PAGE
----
A couple of blokes out sailing off the coast of Wales managed to capture the moment a huge shark came up and swam alongside them as they returned to the harbour. Check it out:
Experienced sailor Alex Brace was out on the waters near Tenby with a pal last Wednesday for a routine evening out on the boat.
However, at around 8:00pm - as they were heading back to land near North Beach - they spied a large animal swimming in the shallow water.
Alex and his mate quickly decided the creature looked too big to be a catfish and didn’t think it looked much like a dolphin, before it dawned on them that they were actually looking at a huge basking shark.
Alex, who regularly spends time in the waters in and around Tenby, told Wales Online: “We had just come back in and we were in ankle-deep water when we spotted it.
“My friend was standing behind me and we could just see these fins in the water, and a couple of seconds later we realised it was a shark.
“It was near us for a good two or three minutes and then it started heading off towards Saundersfoot. The distance between its fins must have been around five or six feet in length, so it must have been about 12 feet long in total. I’ve spoken to a few people and shown them the video and they said it was most likely a basking shark, given the way it was moving.”
Basking sharks are the largest breed of sharks found in UK waters, with adults usually measuring between seven and eight metres long (25ft to 29ft).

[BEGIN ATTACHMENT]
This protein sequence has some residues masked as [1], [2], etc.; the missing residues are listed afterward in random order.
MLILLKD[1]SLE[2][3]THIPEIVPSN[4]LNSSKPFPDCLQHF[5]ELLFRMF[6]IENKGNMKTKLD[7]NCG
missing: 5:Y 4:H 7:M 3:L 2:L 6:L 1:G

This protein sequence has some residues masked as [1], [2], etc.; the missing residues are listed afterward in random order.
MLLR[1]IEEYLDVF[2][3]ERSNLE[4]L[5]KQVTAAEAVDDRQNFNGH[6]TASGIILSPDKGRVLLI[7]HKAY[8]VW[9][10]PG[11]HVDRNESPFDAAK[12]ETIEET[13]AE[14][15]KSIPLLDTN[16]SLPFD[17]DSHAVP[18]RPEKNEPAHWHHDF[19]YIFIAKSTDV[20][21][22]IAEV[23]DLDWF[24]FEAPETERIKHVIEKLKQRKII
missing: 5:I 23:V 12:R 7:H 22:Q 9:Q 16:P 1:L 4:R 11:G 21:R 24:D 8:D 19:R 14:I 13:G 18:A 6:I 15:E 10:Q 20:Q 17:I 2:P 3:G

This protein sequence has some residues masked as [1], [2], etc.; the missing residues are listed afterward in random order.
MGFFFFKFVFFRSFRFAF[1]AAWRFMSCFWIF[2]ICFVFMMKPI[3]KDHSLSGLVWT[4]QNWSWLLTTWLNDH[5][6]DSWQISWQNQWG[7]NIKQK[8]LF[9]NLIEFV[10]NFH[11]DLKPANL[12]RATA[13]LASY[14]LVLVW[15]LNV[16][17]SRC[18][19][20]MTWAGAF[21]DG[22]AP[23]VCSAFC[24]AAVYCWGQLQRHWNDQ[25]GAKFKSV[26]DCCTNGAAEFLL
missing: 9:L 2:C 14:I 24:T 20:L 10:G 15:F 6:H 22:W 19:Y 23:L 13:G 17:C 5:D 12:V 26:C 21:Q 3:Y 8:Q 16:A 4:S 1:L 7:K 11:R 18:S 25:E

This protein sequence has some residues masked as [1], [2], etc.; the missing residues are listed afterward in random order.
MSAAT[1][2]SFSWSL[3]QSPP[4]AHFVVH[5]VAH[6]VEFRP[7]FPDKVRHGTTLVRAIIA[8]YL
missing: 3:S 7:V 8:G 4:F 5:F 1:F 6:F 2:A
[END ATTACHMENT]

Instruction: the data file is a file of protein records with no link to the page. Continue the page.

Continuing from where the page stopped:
Although they might look a bit scary to anyone who is familiar with the movie Jaws, basking sharks don’t attack humans and live off zooplankton - a microorganism found in the sea.
If you fancy seeing one for yourself, basking sharks have previously been spotted in the sea across parts of southern England as well as the west coasts of Wales and Scotland.
However, they’re not generally spotted in Tenby - in fact, despite routinely spending time in the area, Alex said this is the first sighting of a basking shark that he’s made.
He said: “That’s the first one I’ve seen. We do see porpoises and seals but generally not sharks. I’ve spoken to some of the other people who sail on boats around here, and they said seeing one is rare. It was probably in water no more than waist deep. It was quite incredible really.”